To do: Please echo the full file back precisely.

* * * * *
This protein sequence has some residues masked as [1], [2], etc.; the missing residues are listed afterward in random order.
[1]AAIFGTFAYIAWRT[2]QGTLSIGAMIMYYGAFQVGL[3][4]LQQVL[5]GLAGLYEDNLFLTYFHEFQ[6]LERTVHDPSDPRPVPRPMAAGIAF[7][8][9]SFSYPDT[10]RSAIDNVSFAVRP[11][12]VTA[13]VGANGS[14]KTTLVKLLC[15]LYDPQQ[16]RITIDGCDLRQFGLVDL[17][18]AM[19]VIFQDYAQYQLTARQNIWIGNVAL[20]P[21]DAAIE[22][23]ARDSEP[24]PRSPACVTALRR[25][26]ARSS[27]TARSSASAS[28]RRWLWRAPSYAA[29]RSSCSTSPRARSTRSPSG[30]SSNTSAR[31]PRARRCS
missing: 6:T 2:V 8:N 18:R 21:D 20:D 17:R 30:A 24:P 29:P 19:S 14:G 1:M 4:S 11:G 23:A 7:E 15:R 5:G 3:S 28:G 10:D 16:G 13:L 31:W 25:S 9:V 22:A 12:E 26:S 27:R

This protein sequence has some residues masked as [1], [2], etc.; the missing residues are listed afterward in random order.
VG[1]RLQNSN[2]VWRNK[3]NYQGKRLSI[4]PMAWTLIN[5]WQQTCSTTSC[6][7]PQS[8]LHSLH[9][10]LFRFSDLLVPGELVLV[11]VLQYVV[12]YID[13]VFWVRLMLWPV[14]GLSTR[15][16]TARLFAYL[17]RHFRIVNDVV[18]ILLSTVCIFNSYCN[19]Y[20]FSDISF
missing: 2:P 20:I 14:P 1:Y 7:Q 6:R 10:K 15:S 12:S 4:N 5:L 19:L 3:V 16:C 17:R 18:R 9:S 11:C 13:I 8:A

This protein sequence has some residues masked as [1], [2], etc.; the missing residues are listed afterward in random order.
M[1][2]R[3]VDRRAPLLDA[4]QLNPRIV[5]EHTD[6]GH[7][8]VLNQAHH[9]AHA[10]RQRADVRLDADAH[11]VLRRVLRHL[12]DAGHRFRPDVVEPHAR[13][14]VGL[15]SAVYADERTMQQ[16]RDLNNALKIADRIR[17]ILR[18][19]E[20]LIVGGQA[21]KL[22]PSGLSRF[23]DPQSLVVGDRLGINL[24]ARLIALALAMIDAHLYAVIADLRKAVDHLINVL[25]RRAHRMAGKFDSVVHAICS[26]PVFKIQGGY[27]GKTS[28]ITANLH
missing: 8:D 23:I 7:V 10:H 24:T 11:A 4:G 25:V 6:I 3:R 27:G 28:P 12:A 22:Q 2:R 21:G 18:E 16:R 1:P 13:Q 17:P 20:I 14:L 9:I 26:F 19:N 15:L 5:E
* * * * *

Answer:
This protein sequence has some residues masked as [1], [2], etc.; the missing residues are listed afterward in random order.
[1]AAIFGTFAYIAWRT[2]QGTLSIGAMIMYYGAFQVGL[3][4]LQQVL[5]GLAGLYEDNLFLTYFHEFQ[6]LERTVHDPSDPRPVPRPMAAGIAF[7][8][9]SFSYPDT[10]RSAIDNVSFAVRP[11][12]VTA[13]VGANGS[14]KTTLVKLLC[15]LYDPQQ[16]RITIDGCDLRQFGLVDL[17][18]AM[19]VIFQDYAQYQLTARQNIWIGNVAL[20]P[21]DAAIE[22][23]ARDSEP[24]PRSPACVTALRR[25][26]ARSS[27]TARSSASAS[28]RRWLWRAPSYAA[29]RSSCSTSPRARSTRSPSG[30]SSNTSAR[31]PRARRCS
missing: 6:T 2:V 8:N 18:R 21:D 20:D 17:R 30:A 24:P 29:P 19:S 14:G 1:M 4:S 11:G 23:A 7:E 15:R 5:G 3:S 28:G 10:D 16:G 13:L 31:W 25:S 9:V 22:A 12:E 26:S 27:R

This protein sequence has some residues masked as [1], [2], etc.; the missing residues are listed afterward in random order.
VG[1]RLQNSN[2]VWRNK[3]NYQGKRLSI[4]PMAWTLIN[5]WQQTCSTTSC[6][7]PQS[8]LHSLH[9][10]LFRFSDLLVPGELVLV[11]VLQYVV[12]YID[13]VFWVRLMLWPV[14]GLSTR[15][16]TARLFAYL[17]RHFRIVNDVV[18]ILLSTVCIFNSYCN[19]Y[20]FSDISF
missing: 2:P 20:I 14:P 1:Y 7:Q 6:R 10:K 15:S 12:S 4:N 5:L 19:L 3:V 16:C 17:R 18:R 9:S 11:C 13:I 8:A

This protein sequence has some residues masked as [1], [2], etc.; the missing residues are listed afterward in random order.
M[1][2]R[3]VDRRAPLLDA[4]QLNPRIV[5]EHTD[6]GH[7][8]VLNQAHH[9]AHA[10]RQRADVRLDADAH[11]VLRRVLRHL[12]DAGHRFRPDVVEPHAR[13][14]VGL[15]SAVYADERTMQQ[16]RDLNNALKIADRIR[17]ILR[18][19]E[20]LIVGGQA[21]KL[22]PSGLSRF[23]DPQSLVVGDRLGINL[24]ARLIALALAMIDAHLYAVIADLRKAVDHLINVL[25]RRAHRMAGKFDSVVHAICS[26]PVFKIQGGY[27]GKTS[28]ITANLH
missing: 8:D 23:I 7:V 10:H 24:T 11:A 4:G 25:V 6:I 3:R 27:G 28:P 12:A 22:Q 2:R 21:G 18:E 16:R 1:P 13:Q 17:P 20:I 14:L 9:I 26:F 19:N 15:L 5:E